Mexican national admits firearm and immigration crimes after arrest in Glacier County

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FILE PHOTO: Signage is seen at the United States Department of Justice headquarters in Washington, D.C.

GREAT FALLS — A Mexican national today admitted to firearm and immigration crimes after an arrest in Glacier County in which law enforcement found a stolen firearm, ammunition, methamphetamine, fentanyl pills and counterfeit identification cards, U.S. Attorney Leif M. Johnson said.

Jesus Zamora-Cuevas, 23, from Mexico, pleaded guilty to prohibited person in possession of a firearm and ammunition and to illegal reentry. Zamora-Cuevas faces a maximum of 10 years in prison, a $250,000 fine and three years of supervised release on the firearm count.

Chief U.S. District Judge Brian M. Morris presided. Chief Judge Morris set sentencing for June 15. The court will determine any sentence after considering the U.S. Sentencing Guidelines and other statutory factors. Zamora-Cuevas was detained pending further proceedings.

In court documents, the government alleged that at 4:30 a.m. on Jan. 14, Blackfeet Law Enforcement Services officers responded to a report of a strange vehicle parked near a local resident’s driveway. The caller reported hearing what sounded like a gun being cocked when he approached the vehicle. Officers located the vehicle near the caller’s driveway. Zamora-Cuevas was the driver and there was one passenger. Officers removed both individuals from the vehicle and patted them down. Officers found approximately 32 grams of meth on Zamora-Cuevas.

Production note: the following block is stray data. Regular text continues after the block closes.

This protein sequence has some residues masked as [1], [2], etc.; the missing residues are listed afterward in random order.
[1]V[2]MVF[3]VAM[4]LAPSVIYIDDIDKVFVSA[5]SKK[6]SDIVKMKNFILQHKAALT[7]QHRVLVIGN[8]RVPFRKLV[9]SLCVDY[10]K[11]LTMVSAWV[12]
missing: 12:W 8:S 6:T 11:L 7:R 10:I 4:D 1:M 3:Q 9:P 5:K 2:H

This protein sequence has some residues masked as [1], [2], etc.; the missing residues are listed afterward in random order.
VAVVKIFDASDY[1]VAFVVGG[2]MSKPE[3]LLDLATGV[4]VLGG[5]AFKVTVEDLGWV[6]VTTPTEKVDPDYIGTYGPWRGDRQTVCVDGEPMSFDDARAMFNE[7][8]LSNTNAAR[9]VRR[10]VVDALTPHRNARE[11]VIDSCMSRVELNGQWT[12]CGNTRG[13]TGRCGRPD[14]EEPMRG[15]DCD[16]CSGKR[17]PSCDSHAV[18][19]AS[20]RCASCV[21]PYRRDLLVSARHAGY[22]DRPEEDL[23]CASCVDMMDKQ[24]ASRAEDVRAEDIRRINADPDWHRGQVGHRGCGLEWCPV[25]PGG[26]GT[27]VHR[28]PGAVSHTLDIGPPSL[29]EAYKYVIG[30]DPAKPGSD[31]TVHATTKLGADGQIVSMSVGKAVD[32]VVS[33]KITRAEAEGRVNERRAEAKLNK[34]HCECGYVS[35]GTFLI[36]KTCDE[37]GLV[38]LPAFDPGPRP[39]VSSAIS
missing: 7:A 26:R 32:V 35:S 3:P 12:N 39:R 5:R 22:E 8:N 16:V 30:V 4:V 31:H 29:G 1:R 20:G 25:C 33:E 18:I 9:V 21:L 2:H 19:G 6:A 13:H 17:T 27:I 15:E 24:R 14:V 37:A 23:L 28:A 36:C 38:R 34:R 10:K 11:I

Officers saw the butt of a pistol under the driver’s seat and removed it. The pistol, which had a round in the chamber and a partially loaded magazine, had been reported stolen in Washington. A search warrant was executed on the vehicle, and officers found a second firearm, a .410-gauge shotgun, in the trunk, a second loaded magazine for the pistol and numerous rounds of 9mm ammunition in a bag. In addition, officers found in the vehicle a locked box that contained thousands of fentanyl pills.

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Officers also found on Zamora-Cuevas documents bearing his name and purporting to be a permanent resident card and a Social Security card. The identification number on the permanent  resident card was associated with a female, from Pakistan, who had become a U.S. citizen, while the number on the Social Security card was issued to an individual born in 1863. The investigation determined that Zamora-Cuevas was not a U.S. citizen and had unlawfully re-entered the United States after having been removed in 2017.

Assistant U.S. Attorney Ethan R. Plaut is prosecuting the case, which was investigated by the Homeland Security Investigations and Blackfeet Law Enforcement Services.

This case is part of Project Safe Neighborhoods, a U.S. Department of Justice initiative to reduce violent crime. Through PSN, federal, tribal, state and local law enforcement partners in Montana focus on violent crime driven by methamphetamine trafficking, armed robbers, firearms offenses and violent offenders with outstanding warrants.

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